Thursday, July 6, 2017

Art Man - A Short Story By David Eccher





His father surfed.

His mother swam competitively.

But he sank like a stone.

The first time his mother took him to a pool, as an infant, all done up with cap and goggles and lotions and floaties and such, he started screaming as soon as she entered the water. Not he entered the water, mind you. She was still holding him above the water as he let loose a continuous scream of the most horrific noises later described by YMCA members as the sound of 1,000 bunnies passing kidney stones. . No matter what she did, he would not be calmed until she took him out of the pool building.

Every activity that even hinted at putting him in a body of water larger than a bathtub ended with the similarly disturbing results. 

He grew older, and the terrified cries turned to terrified paralysis. 

His parents didn’t push him, but his father always asked.

J-Man, want to paddle out on my board with me?

The pain of not being able to muster the courage to hold onto his father and paddle out into the beautiful waves was too much, so he stopped going to the beach, preferring the safety of books upon dry land, far away from the source of his embarrassing fear.

At 10, his mother decided therapy was the way to go. A very nice man in a very nice office would talk to him. That’s all they promised. Just talking. No water. Nothing like that. Just talking about things.

The very nice man talked while J----- was supposed to imagine what he talked about. He called the sessions “visualization exercises”, and they induced panic attacks in J-----.
So the very nice man switched him to art therapy. J----- enjoyed this much more, but no one was all that happy with the results: a poorly drawn comic series of “J’AquaBoy”, a half-human, half-jellyfish super-hero that always ended up lying dead on the bottom of the ocean before the resolution of the adventure.

In some ways therapy was fun for J-----, but after much money spent and little more than cartoons to show for it, his parents stopped the therapy sessions.

High school in a coastal town was a misery. So many excuses to be written for so many field trips. Every year, a new round of assessments and doctor’s evaluations before he was permanently excused from ever having to enter the natatorium. All the girls there were swimmers or surfers or sunbathers, and he would just as soon tell them he has a bed-wetting serial killer as explain why he couldn’t go to a pool party. J----- ended high school an undated, unkissed, unswimmer with a perfect attendance record.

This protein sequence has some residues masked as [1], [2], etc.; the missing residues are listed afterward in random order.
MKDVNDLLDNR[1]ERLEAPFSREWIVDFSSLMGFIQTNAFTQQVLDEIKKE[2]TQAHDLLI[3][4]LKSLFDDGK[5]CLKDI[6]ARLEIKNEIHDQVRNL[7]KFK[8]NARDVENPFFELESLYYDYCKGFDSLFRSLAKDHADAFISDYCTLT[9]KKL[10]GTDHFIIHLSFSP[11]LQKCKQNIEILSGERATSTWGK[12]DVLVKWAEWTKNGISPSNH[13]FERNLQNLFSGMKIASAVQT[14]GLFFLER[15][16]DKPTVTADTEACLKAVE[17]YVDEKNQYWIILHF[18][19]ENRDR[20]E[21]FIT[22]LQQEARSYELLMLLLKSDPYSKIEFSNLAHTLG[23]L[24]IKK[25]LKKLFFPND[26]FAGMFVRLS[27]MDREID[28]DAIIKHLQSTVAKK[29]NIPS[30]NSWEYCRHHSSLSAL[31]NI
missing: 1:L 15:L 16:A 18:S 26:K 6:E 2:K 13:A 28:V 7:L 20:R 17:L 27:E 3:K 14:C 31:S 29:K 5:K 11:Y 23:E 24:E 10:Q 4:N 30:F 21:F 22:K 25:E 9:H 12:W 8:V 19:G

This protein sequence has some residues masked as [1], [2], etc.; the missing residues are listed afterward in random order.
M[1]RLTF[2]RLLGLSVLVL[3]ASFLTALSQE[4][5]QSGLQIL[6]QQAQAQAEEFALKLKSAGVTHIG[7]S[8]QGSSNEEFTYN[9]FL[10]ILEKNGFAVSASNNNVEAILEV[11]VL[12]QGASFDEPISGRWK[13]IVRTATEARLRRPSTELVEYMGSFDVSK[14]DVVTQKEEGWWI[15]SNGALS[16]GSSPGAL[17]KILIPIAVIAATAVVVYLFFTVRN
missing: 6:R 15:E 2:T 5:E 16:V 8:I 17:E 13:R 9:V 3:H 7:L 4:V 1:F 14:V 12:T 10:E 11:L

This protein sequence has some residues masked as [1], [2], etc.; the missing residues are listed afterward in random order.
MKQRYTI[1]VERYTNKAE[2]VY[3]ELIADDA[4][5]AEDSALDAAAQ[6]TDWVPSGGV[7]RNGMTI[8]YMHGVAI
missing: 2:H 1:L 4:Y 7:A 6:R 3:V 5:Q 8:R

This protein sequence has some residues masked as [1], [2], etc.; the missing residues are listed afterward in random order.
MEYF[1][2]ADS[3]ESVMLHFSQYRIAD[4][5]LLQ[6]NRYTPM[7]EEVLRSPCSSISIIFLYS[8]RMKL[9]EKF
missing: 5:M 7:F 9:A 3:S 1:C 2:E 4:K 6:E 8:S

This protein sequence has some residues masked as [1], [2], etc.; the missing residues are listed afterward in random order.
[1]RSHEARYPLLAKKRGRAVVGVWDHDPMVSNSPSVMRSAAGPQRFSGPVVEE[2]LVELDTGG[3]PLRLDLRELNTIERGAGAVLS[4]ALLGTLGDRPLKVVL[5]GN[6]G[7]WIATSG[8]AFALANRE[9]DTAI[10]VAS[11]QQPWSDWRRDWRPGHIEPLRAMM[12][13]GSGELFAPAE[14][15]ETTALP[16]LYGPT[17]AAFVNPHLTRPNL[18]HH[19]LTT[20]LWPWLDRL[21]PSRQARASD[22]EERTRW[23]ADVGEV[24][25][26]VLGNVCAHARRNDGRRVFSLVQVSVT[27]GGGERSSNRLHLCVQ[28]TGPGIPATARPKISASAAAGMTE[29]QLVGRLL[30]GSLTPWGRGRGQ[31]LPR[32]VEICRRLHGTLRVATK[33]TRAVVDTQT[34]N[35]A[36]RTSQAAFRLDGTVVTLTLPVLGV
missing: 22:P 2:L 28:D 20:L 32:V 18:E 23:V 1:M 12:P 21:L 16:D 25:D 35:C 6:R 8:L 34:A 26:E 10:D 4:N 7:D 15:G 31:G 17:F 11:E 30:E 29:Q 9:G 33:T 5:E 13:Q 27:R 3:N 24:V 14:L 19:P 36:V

College was his opportunity to move to a landlocked city. Free of the ever present anxiety caused by seeing water, being asked about water, being invited to water, or thinking about opportunities missed because of water. And yet, now with his mind free during the days to focus on literature and art, beautiful words and beautiful paintings and beautiful buildings, his nighttime-mind went another direction. 

His dreams became immersed in water. They weren’t nightmares, necessarily. He dreamt about the same things anyone might have dreamt of: being late for class, dead relatives cooking bacon, not being able to find where Genghis Kahn hid the keys. But now, as if it were normal, every scene took place under water.  No one was drowning, no one was swimming, no one even noticed. It was just dream-life submerged. 

He grew to be at peace with these dream scenarios. That, plus the fact that there were really pretty girls in his classes talking about spending their time traveling on cruise ships, motivated him to try therapy again. Also, it was free with his tuition, and otherwise he couldn’t have afforded it. 

This nice therapist didn’t care about exploring the whys and the trauma or the dancing around with things that weren’t the fear. 

Her therapy approach was to focus on goals. He wanted to be on cruise ships with pretty girls. How could he get on cruise boats with pretty girls? 

1. Overcome fear
2. Get money

Two not so easy steps. Her approach was direct and to the point.

What do you fear?

Dying.

Do you fear dying when you are in a car? 

Well, yes, but not as much.

So, it’s not the dying. What do you fear?

The water?

Do you drink water? Do you bathe? 

Yes, but..

What do you fear?

I don’t know.

Do you fear what you don’t know?

Almost always.

Do you know how to walk?

Yes.

Do you know how to walk on a flat surface?

Yes, of course…

What is the deck of a cruise ship?

A… flat… surface?

And that, eventually, is how he came to be able to walk about on a ship so large he could barely tell it was on water. Walking on flat surfaces became his go to thing. He walked everywhere, imagining he was on a huge ship. He drew cartoons of “J-Walker”, a hero that could walk on any flat surface, even up the sides of skyscrapers.